Peter Jackson's crafts a fantastic vision of the afterlife in The Lovely Bones, say critics, but some feel it came at the expense of the human side of the story of a murdered teen, adapted from the book by Alice Sebold.
- "By turns warmly sentimental, serial-killer sinister, and science-fiction fantastical, The Lovely Bones was an unlikely book to achieve worldwide success," Kenneth Turan writes in the Los Angeles Times. "Those mismatched elements come back to haunt" the film version, "making the final product more hit-and-miss than unblemished triumph."
- "Sebold's Lovely Bones is fleshed out with the perilous, irresistible power of sex—a real world of extramarital sex and sex between young lovers in addition to the heinous rape from which moviegoers are shielded." But Jackson "shies from the challenge, shortchanging a story that isn't only about the lightness of souls in heaven but also about the urges of bodies on earth," writes Lisa Schwarzbaum at Entertainment Weekly.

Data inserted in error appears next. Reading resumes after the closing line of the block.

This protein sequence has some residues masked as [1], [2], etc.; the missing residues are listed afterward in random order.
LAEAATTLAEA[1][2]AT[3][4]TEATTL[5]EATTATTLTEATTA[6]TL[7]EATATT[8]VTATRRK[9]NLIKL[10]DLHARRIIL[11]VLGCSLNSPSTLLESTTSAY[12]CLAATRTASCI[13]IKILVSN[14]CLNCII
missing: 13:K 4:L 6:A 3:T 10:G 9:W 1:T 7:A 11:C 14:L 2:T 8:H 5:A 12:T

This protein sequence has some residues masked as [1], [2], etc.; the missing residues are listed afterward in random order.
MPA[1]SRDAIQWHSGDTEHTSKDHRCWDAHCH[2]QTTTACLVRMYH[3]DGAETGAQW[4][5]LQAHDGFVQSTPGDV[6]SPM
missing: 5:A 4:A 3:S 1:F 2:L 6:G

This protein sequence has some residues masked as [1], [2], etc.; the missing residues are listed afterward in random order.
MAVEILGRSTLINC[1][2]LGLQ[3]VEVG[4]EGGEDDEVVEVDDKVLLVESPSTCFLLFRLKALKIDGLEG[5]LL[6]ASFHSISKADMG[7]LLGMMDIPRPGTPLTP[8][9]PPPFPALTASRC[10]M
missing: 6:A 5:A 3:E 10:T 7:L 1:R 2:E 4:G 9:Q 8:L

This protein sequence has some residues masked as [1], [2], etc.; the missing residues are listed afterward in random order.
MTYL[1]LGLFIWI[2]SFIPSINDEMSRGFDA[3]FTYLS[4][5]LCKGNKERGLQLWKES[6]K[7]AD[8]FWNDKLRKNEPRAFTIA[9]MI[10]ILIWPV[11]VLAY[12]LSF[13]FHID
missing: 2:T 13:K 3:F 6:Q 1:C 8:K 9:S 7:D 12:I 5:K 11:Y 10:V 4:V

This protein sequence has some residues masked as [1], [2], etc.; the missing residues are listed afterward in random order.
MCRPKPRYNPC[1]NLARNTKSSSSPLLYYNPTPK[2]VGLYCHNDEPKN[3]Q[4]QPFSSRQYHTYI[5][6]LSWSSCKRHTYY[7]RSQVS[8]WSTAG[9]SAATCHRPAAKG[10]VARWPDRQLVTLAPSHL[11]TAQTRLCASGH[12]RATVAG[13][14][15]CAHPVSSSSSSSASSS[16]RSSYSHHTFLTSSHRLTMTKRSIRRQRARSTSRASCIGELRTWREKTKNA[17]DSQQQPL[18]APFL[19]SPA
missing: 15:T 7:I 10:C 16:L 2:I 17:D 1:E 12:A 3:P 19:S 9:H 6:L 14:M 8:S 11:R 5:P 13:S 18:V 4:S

- "Through Jackson's art" and the magic of star Saoirse Rogan, Richard Corliss writes at Time, "the obscenity of child murder has been invested with immense gravity and grace."
- "Some books are not meant to be adapted to the big screen," and The Lovely Bones is one of them, writes Claudia Puig at USA Today. What works in the book, she writes, comes off as "artificial and emotionless on-screen."
(Read more Saoirse Ronan